Hurricane Gabrielle was the seventh named storm, fifth hurricane, and first major hurricane of the 1989 Atlantic hurricane season. Gabrielle was a Cape Verde hurricane, developing southeast of the Cape Verde Islands during the last few days of August. Gabrielle recurved out to sea without making landfall. But despite this, it was a very large hurricane, and in addition, reached Category 4 status on the Saffir-Simpson Hurricane Scale.
Gabrielle caused no known damage, but 9 fatalities, all direct.
|Formation||August 30, 1989|
|Dissipation||September 13, 1989|
|Highest winds||145 mph|
|Lowest pressure||939 mbar|
|Areas affected||Leeward Islands, East Coast of the United States, Bermuda|
|Part of the||1989 Atlantic hurricane season|
Gabrielle developed from a tropical wave that moved off the coast of Africa on August 28. This wave was the one immediately following Hurricane Felix. After emerging from the coast, the wave was already well organized, with vigorous convection. By 1200 UTC August 30, the wave had organized sufficiently to be designated a tropical depression. The cyclone moved westward due to a ridge to the north. As upper-level outflow improved, the depression strengthened into a tropical storm at 0000 UTC August 31. By 1200 UTC that day, Gabrielle had become quite large, and very well developed. Gabrielle moved west-northwest over the next several days, and attained Category 4 status by September 3. By 0000 UTC September 4, a major upper-level trough extended from just east of the Canadian Maritimes southwestward to the Georgia/Florida border. By 0600 UTC September 5, a wave developed along the aforementioned trough, which in turn caused pressure falls to the northwest of the hurricane. Consequently, Gabrielle turned to the northwest and followed the weakness within the high. Gabrielle passed northeast of the northeastern Leeward Islands. During this time, Felix had attained hurricane status. Felix's strengthening resulted in the weakening of the ridge to the north that was previously in between the two storms, and Gabrielle turned northward in response. Over the next several days, Gabrielle continued moving northward due to a very large north-south oriented upper trough which covered most of the western Atlantic. By September 10, Gabrielle became nearly stationary about 475 east-southeast of Cape Cod, Massachusetts. Gabrielle drifted slowly westward, embedded within the circulation of the aforementioned broad trough, and weakened to a tropical storm on September 10, and to a tropical depression on September 11.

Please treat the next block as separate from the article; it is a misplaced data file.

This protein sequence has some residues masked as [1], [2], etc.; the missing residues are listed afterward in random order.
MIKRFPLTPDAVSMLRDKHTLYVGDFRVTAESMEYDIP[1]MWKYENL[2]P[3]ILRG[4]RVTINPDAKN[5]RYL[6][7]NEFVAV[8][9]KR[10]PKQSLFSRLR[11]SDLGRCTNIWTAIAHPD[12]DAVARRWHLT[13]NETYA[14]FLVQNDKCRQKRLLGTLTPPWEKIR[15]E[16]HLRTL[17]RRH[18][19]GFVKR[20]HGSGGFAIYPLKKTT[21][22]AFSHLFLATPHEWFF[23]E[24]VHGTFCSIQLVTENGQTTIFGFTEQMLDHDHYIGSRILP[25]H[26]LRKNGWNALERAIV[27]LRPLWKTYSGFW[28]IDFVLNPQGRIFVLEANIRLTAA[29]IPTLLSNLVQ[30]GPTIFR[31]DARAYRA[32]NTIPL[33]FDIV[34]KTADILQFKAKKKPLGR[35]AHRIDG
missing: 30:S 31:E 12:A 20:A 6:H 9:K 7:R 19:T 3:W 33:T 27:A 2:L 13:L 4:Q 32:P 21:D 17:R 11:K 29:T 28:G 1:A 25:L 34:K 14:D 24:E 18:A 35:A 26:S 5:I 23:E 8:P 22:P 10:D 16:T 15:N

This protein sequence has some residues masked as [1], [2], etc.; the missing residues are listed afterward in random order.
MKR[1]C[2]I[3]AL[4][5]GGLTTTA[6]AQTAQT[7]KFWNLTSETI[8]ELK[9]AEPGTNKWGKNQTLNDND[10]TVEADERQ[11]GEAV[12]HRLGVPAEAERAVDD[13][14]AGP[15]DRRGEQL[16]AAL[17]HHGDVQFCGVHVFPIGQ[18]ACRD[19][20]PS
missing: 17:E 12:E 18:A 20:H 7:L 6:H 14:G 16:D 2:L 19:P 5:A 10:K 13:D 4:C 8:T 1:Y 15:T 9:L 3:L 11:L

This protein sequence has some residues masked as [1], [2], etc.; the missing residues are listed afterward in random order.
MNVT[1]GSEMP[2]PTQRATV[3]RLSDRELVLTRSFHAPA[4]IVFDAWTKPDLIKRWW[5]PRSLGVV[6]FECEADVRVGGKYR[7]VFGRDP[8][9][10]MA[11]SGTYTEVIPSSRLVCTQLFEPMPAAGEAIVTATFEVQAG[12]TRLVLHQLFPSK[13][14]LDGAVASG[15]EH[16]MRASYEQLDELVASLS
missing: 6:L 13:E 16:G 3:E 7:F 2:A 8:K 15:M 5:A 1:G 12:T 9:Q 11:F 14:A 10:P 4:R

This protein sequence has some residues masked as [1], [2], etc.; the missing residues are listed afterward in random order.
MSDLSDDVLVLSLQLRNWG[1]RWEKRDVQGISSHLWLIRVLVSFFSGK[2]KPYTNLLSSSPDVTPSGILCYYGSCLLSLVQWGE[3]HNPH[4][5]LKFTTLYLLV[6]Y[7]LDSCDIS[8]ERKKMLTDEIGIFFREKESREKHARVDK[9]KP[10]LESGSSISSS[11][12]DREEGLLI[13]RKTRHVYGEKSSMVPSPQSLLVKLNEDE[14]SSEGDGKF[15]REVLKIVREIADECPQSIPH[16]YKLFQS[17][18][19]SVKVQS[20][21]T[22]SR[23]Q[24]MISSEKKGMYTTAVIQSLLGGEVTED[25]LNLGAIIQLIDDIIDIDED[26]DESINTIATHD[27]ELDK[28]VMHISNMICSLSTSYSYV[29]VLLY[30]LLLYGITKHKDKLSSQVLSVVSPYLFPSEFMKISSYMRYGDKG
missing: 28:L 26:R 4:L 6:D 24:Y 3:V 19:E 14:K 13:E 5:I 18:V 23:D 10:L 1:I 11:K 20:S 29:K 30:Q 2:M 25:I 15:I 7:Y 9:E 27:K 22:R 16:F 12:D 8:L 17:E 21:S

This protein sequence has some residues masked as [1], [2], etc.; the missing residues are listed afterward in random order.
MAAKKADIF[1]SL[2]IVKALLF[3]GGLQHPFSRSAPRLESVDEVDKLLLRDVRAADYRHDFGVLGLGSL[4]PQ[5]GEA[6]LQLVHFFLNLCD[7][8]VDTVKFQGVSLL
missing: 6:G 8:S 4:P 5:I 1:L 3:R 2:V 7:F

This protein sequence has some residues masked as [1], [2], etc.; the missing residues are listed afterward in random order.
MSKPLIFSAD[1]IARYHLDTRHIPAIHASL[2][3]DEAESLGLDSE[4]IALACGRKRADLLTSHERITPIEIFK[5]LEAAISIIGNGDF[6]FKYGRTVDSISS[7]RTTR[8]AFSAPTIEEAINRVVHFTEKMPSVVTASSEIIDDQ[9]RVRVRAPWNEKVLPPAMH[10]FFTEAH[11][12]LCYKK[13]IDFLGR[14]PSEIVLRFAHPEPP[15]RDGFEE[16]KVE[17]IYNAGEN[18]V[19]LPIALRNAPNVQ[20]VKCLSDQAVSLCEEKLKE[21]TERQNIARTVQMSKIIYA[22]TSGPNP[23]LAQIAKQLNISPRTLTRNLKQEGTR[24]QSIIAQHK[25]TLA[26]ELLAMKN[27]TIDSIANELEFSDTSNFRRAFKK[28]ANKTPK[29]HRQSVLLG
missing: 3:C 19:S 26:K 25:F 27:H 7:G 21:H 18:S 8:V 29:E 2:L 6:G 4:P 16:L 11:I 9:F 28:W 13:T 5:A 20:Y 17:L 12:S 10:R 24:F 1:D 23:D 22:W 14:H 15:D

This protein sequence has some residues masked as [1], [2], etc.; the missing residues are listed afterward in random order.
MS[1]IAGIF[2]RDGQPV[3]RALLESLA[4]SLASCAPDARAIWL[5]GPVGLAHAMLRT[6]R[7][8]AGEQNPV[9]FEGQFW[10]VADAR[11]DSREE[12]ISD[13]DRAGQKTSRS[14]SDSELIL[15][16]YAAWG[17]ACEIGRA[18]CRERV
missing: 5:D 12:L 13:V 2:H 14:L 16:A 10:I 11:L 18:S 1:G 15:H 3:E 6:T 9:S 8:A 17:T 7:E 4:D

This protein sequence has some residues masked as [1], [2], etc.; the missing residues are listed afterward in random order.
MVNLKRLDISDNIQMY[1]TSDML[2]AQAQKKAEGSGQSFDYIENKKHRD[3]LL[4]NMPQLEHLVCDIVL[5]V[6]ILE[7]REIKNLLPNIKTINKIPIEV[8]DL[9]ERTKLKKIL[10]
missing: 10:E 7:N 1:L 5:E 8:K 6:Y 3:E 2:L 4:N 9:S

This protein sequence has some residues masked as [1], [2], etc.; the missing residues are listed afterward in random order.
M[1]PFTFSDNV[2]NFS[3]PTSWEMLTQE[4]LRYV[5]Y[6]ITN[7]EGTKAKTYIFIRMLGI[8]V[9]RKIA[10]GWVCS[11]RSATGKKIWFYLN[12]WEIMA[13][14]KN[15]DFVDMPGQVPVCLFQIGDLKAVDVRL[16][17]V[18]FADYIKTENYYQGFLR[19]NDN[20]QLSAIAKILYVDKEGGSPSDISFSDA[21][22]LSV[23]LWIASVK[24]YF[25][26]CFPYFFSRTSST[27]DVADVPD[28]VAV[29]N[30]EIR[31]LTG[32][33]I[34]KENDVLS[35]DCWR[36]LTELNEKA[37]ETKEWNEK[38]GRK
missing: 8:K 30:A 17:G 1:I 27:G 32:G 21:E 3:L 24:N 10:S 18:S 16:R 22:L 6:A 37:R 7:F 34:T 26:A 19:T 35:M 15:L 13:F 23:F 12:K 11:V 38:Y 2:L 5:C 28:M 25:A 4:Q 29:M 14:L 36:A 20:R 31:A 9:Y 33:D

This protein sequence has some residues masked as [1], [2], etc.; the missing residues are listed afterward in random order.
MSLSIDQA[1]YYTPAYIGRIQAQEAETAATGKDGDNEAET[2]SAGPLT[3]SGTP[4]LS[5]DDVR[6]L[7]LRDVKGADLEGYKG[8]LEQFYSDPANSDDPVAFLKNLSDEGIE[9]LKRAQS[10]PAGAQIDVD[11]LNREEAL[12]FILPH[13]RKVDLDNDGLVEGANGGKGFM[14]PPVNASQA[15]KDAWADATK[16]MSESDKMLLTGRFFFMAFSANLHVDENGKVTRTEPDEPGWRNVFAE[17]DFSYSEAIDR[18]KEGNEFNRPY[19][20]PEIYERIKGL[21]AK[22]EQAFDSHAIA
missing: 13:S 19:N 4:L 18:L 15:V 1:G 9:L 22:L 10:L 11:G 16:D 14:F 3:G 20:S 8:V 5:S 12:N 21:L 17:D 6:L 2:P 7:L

On September 12, another trough exiting the northeastern United States turned Gabrielle to the northeast. By September 13, Gabrielle merged with a developing extratropical cyclone off the coast of Newfoundland.
On September 3, the National Hurricane Center indicated Gabrielle had at least a 10 percent chance of affecting the Leeward Islands within three days. On September 5, it was forecast that the hurricane would move north of the Virgin Islands and the NHC told the press that it was too early to know for sure whether or not Gabrielle would end up affecting the United States four or five days in advance. Although Gabrielle was not forecast to hit the island, a missionary traveling across Jamaica told a prophecy to the people of the island that the island would face doom, and that it might come in the form of Gabrielle or a hurricane in the near future.